Have a look at these tips for good outcomes in freezing tuna, according to USDA [3].

– Freeze tuna steaks as fast as possible to maintain their quality. Rapid freezing prevents large ice crystals from forming, while slow freezing creates large, disruptive ice crystals. Large crystals will negatively affect the texture of tuna upon defrosting. 

– Ideally, tuna steaks should be 2 inches thick to be able to freeze completely in about 2 hours. 

– If your home freezer has a “quick-freeze” shelf, use it. 

– Never stack packages to be frozen. Instead, spread them out in one layer on various shelves, stacking them only after frozen solid.

How to thaw tuna steaks?

There are three safe ways to thaw tuna steaks: in the refrigerator, in cold water, or in the microwave [3]. 

Thawing at room temperature (on the counter) is not recommended because you enter the danger zone (between 4 and 62°C) where resistant microbes to freezing can again become active, and multiply to levels that can lead to foodborne illness. 

USDA [3] claims that the safest thawing is in the refrigerator. For this, leave the tuna to defrost overnight, or for a few days until you notice complete defrosting. 

For faster thawing, place food in a plastic bag and immerse it in cold water. Check the water frequently to be sure it stays cold. Change the water every 30 minutes. After thawing, cook immediately [3].

When microwave-defrosting tuna, plan to cook it immediately after thawing because some areas of the food may become warm and begin to cook during microwaving [3].

Can I refreeze thawed tuna steaks?

Yes, you can refreeze tuna provided it was safely thawed in the refrigerator, which is considered the safest method of thawing according to USDA [3]. 

However, keep in mind that the tuna will experience a loss of texture quality due to frozen and defrosting cycles because of the moisture lost through thawing.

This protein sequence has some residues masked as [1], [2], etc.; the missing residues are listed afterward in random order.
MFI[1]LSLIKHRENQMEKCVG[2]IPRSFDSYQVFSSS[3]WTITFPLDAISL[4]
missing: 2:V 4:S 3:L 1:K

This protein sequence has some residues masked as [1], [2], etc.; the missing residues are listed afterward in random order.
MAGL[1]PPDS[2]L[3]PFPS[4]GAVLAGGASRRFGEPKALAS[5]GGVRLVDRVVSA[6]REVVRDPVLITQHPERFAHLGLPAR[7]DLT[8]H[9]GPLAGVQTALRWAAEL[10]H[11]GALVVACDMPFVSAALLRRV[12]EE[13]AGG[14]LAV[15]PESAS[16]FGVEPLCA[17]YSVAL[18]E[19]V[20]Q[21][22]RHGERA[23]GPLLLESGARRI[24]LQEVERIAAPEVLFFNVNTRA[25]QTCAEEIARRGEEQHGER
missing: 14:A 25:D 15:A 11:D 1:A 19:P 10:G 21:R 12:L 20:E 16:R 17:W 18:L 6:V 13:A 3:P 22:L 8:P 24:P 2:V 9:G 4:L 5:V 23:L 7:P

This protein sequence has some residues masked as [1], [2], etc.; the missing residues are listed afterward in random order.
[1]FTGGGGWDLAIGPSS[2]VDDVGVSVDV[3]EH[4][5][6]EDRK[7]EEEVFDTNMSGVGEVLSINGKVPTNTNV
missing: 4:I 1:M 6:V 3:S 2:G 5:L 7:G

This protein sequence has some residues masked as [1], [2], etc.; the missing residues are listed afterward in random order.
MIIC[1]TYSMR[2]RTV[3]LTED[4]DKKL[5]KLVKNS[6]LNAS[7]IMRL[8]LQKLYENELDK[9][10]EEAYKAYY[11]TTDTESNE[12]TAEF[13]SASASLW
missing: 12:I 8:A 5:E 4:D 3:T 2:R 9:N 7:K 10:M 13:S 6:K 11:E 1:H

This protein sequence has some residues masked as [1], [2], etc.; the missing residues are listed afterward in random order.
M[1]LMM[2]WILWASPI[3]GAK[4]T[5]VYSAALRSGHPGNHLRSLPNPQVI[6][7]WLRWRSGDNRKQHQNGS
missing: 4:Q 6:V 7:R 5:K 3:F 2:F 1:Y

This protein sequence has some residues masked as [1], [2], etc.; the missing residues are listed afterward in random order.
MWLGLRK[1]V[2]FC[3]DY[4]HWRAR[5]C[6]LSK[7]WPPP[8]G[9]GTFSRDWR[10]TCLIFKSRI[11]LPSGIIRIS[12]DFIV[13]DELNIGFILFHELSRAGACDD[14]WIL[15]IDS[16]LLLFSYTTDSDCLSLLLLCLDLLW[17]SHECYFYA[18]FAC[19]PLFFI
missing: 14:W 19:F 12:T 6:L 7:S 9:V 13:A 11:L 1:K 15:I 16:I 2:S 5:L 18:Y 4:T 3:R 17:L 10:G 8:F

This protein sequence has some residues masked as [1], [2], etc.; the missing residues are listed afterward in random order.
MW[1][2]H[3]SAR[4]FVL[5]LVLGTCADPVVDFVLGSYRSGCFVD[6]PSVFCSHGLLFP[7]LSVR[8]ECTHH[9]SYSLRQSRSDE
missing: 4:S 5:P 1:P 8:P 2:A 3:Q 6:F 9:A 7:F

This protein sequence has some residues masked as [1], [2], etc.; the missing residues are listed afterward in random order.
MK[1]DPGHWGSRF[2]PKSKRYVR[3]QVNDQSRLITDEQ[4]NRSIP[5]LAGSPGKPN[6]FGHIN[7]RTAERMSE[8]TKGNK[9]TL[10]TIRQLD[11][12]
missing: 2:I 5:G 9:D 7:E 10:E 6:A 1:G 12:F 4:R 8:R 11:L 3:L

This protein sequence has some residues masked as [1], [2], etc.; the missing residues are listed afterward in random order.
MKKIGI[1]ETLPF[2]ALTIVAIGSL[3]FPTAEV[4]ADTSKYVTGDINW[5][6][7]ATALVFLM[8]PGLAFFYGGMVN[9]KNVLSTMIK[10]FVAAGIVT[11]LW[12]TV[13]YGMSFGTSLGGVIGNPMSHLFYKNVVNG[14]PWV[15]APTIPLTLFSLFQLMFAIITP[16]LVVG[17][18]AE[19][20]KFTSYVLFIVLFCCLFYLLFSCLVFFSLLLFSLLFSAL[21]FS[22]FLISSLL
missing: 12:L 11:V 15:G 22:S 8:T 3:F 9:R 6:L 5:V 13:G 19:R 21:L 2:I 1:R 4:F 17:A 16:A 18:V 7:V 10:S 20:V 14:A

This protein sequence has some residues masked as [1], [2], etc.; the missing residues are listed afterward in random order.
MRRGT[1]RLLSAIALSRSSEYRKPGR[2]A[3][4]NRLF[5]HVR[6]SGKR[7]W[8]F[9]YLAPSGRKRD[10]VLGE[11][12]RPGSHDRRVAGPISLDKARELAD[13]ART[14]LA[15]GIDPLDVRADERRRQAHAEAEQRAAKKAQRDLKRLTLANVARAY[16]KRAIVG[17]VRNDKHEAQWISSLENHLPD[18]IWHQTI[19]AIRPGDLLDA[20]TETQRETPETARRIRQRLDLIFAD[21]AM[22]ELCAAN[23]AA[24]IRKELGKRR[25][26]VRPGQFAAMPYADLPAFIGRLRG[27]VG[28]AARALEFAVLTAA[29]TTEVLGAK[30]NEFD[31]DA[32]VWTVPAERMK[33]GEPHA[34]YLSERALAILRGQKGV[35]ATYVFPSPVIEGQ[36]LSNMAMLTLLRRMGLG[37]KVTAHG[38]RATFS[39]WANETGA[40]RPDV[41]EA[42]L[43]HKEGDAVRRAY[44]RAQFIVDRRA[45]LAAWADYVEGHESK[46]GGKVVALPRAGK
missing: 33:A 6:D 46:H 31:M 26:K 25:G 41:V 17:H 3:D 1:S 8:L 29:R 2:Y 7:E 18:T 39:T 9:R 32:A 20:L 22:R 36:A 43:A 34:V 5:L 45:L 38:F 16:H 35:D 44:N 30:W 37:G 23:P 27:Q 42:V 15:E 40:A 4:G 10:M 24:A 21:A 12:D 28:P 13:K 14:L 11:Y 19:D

Cooked and leftovers of cooked tuna that have been previously defrosted are also safe to freeze. If previously cooked foods are thawed in the refrigerator, you may refreeze the unused portion.

How to tell if the tuna has gone bad?

 To tell if tuna has gone bad, examine the sensory quality. For instance, if when tasting tuna you feel it rancid, it means that the fat has been oxidized.

Eating rancid tuna will not make you sick, but I do not recommend you eat oxidized foods because depending on the oxidation extent, toxic compounds may have been produced [5]. 

Furthermore, any change in color, texture, or smell may indicate that the tuna is rotten and should be thrown away. 


In this article, we answered the question “How long can you freeze tuna steaks?” we also discussed how to freeze tuna for maximum quality, and how to thaw it safely.



2. Fellows PJ. Food Processing Technology Principles and Practice. Fourth ed, 2017.


4. Dawson P, Al-Jeddawi W, Remington N. Effect of Freezing on the Shelf Life of Salmon. International Journal of Food Science. 2018;2018:1686121.

5. Vieira SA, Zhang G, Decker EA. Biological Implications of Lipid Oxidation Products. Journal of the American Oil Chemists’ Society. 2017;94(3):339-51.